10 - We filmed in Technicolor. There were some physical problems because you needed an enormous amount of light in those days, compared to what we do today. The film was slow, and the lenses were not as fast, so you needed huge amounts of light. It took a long time to organize the lights because there were so many of them, and they needed constant attention. They were arc lights; they weren't incandescent. So you had to trim the arcs. Everything has got to be controlled, and everything is. It's not a documentary. It's the antithesis of a documentary.

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11 - Gene loved the umbrella. It was the prop that helped express the number. It was a hard prop in some ways. It's clumsy when it's open, but it's not open that much in the number. The whole idea is that it's down. It's about singing in the rain. It's how he wants to feel the rain. Musicals are a combination of acting, singing, dancing and entertaining. It's everything playing at once. It's not like acting where you're trying to really show the truth.

12 - Choreographing dry is certainly easier than choreographing for rain. But it wasn't a problem. We imagined all these things, and then choreographed every instant. All the things that look like they just happened, didn't. They were planned. So when Gene splashes in the water, we had to dig holes in the cement to make a place where he would stamp. The dance step had to take him to that place on that note, so it's very detailed.

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13 - Gene is embarrassed by the policeman because he's like a kid playing in the water. As for the policeman, I'm not sure, but when I see it now, I have a feeling that somewhere in my head it came from Chaplin. I was such an admirer of Chaplin's sequences, and policemen were always interfering. This is the first time I cut to the point of view of another person. I think it was just a way of saying, see what's happening here, this is what he does, is that interesting?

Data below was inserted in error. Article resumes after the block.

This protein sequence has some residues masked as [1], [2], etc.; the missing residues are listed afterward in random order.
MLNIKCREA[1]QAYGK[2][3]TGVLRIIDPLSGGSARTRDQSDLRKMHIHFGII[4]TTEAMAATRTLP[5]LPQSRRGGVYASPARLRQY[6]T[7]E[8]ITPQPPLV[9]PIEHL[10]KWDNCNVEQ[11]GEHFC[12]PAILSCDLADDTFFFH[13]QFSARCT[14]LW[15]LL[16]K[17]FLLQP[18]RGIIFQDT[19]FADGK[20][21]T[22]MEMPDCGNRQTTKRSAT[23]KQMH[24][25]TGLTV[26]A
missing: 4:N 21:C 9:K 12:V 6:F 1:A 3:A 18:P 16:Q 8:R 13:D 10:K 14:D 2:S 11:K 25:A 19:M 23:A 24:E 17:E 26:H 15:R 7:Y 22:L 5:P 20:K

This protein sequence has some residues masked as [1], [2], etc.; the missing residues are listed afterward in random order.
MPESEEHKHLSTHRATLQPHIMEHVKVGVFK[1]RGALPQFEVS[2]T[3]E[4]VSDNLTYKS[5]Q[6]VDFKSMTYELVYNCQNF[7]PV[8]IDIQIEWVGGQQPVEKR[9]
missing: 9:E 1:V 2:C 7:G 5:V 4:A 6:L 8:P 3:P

14 - Here at the end, he gives the umbrella away to a man who's very happy to have it. We shot this whole sequence in maybe two and a half or three days. There aren't a lot of setups. It's very spare. But that's generally how I like to do it. I want the viewer to believe that it's happening, and that there's nobody in charge. When the technique of making the movie becomes a part of the movie−and there are people who do it wonderfully−then you're not going to have Fred Astaire or Gene Kelly. You're going to have Federico Fellini. I wanted, 'Oh, he just got up and did it, and they photographed it.' That's how it should look.